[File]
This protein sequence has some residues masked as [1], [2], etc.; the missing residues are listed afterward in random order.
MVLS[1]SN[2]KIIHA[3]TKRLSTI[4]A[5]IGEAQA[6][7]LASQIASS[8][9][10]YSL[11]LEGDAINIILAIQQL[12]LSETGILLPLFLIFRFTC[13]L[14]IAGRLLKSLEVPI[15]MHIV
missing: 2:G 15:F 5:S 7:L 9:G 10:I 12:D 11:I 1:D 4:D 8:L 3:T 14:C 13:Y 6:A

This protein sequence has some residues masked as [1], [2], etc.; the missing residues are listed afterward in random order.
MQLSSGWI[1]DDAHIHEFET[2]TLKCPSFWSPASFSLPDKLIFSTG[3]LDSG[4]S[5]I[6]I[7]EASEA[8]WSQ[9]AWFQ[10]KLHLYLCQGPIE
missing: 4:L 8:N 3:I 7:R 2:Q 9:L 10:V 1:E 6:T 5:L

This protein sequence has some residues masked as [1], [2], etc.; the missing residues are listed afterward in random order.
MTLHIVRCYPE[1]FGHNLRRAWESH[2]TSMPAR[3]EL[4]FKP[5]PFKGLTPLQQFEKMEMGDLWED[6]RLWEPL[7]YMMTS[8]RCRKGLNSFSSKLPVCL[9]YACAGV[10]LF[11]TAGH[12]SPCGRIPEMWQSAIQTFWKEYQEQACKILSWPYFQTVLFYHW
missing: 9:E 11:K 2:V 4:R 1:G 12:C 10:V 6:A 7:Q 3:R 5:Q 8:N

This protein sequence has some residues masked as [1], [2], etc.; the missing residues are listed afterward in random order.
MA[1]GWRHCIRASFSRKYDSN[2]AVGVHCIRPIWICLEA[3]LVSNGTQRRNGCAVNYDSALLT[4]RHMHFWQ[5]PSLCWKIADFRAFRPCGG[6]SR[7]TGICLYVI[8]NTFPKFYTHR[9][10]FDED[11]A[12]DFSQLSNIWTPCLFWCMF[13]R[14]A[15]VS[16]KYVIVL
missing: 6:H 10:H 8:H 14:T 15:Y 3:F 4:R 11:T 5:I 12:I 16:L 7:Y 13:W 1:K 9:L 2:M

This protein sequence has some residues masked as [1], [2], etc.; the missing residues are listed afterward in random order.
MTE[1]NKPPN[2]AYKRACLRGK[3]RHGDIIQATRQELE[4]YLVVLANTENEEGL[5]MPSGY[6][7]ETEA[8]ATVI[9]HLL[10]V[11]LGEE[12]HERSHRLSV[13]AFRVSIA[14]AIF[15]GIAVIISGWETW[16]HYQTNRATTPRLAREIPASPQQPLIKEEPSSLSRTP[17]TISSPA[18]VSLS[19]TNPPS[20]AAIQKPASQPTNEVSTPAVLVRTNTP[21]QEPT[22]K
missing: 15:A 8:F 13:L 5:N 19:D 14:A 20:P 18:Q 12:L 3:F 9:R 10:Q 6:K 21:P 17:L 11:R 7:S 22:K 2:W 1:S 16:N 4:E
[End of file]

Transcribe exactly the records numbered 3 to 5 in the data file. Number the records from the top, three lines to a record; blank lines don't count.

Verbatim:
This protein sequence has some residues masked as [1], [2], etc.; the missing residues are listed afterward in random order.
MTLHIVRCYPE[1]FGHNLRRAWESH[2]TSMPAR[3]EL[4]FKP[5]PFKGLTPLQQFEKMEMGDLWED[6]RLWEPL[7]YMMTS[8]RCRKGLNSFSSKLPVCL[9]YACAGV[10]LF[11]TAGH[12]SPCGRIPEMWQSAIQTFWKEYQEQACKILSWPYFQTVLFYHW
missing: 9:E 11:K 2:V 4:R 1:G 12:C 10:V 6:A 7:Q 3:R 5:Q 8:N

This protein sequence has some residues masked as [1], [2], etc.; the missing residues are listed afterward in random order.
MA[1]GWRHCIRASFSRKYDSN[2]AVGVHCIRPIWICLEA[3]LVSNGTQRRNGCAVNYDSALLT[4]RHMHFWQ[5]PSLCWKIADFRAFRPCGG[6]SR[7]TGICLYVI[8]NTFPKFYTHR[9][10]FDED[11]A[12]DFSQLSNIWTPCLFWCMF[13]R[14]A[15]VS[16]KYVIVL
missing: 6:H 10:H 8:H 14:T 15:Y 3:F 4:R 11:T 5:I 12:I 16:L 7:Y 13:W 1:K 9:L 2:M

This protein sequence has some residues masked as [1], [2], etc.; the missing residues are listed afterward in random order.
MTE[1]NKPPN[2]AYKRACLRGK[3]RHGDIIQATRQELE[4]YLVVLANTENEEGL[5]MPSGY[6][7]ETEA[8]ATVI[9]HLL[10]V[11]LGEE[12]HERSHRLSV[13]AFRVSIA[14]AIF[15]GIAVIISGWETW[16]HYQTNRATTPRLAREIPASPQQPLIKEEPSSLSRTP[17]TISSPA[18]VSLS[19]TNPPS[20]AAIQKPASQPTNEVSTPAVLVRTNTP[21]QEPT[22]K
missing: 15:A 8:F 13:L 5:N 19:D 14:A 20:P 18:Q 12:L 3:F 9:R 10:Q 6:K 21:P 17:L 11:R 7:S 22:K 2:W 1:S 16:N 4:E